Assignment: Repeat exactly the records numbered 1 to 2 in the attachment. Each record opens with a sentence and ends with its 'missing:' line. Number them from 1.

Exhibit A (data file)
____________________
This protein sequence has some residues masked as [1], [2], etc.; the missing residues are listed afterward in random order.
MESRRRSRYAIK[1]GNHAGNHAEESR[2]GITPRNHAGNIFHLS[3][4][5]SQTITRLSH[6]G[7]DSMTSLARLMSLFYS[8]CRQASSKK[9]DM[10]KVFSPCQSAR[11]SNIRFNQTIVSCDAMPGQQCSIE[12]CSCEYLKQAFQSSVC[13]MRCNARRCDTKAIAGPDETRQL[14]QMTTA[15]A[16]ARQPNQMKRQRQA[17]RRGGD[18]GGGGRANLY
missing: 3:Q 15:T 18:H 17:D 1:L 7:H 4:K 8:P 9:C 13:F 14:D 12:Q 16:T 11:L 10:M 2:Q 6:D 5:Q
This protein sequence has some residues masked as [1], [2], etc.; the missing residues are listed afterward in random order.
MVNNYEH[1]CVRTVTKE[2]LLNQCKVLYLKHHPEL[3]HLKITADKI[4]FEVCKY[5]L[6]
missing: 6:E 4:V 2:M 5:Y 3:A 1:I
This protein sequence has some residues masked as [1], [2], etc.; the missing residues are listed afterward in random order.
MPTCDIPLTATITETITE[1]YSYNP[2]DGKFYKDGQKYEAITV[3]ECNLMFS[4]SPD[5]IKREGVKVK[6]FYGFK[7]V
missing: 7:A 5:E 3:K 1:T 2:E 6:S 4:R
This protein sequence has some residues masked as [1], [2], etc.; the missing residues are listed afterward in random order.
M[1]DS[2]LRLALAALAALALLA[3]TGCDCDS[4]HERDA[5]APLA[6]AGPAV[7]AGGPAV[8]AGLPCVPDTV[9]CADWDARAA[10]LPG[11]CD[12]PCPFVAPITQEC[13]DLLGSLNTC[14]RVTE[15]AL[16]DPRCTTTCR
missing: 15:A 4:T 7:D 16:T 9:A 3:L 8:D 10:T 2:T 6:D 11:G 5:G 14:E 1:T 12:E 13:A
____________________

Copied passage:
This protein sequence has some residues masked as [1], [2], etc.; the missing residues are listed afterward in random order.
MESRRRSRYAIK[1]GNHAGNHAEESR[2]GITPRNHAGNIFHLS[3][4][5]SQTITRLSH[6]G[7]DSMTSLARLMSLFYS[8]CRQASSKK[9]DM[10]KVFSPCQSAR[11]SNIRFNQTIVSCDAMPGQQCSIE[12]CSCEYLKQAFQSSVC[13]MRCNARRCDTKAIAGPDETRQL[14]QMTTA[15]A[16]ARQPNQMKRQRQA[17]RRGGD[18]GGGGRANLY
missing: 3:Q 15:T 18:H 17:D 1:L 7:H 4:K 8:P 9:C 13:F 14:D 12:Q 16:T 11:L 10:M 2:Q 6:D 5:Q
This protein sequence has some residues masked as [1], [2], etc.; the missing residues are listed afterward in random order.
MVNNYEH[1]CVRTVTKE[2]LLNQCKVLYLKHHPEL[3]HLKITADKI[4]FEVCKY[5]L[6]
missing: 6:E 4:V 2:M 5:Y 3:A 1:I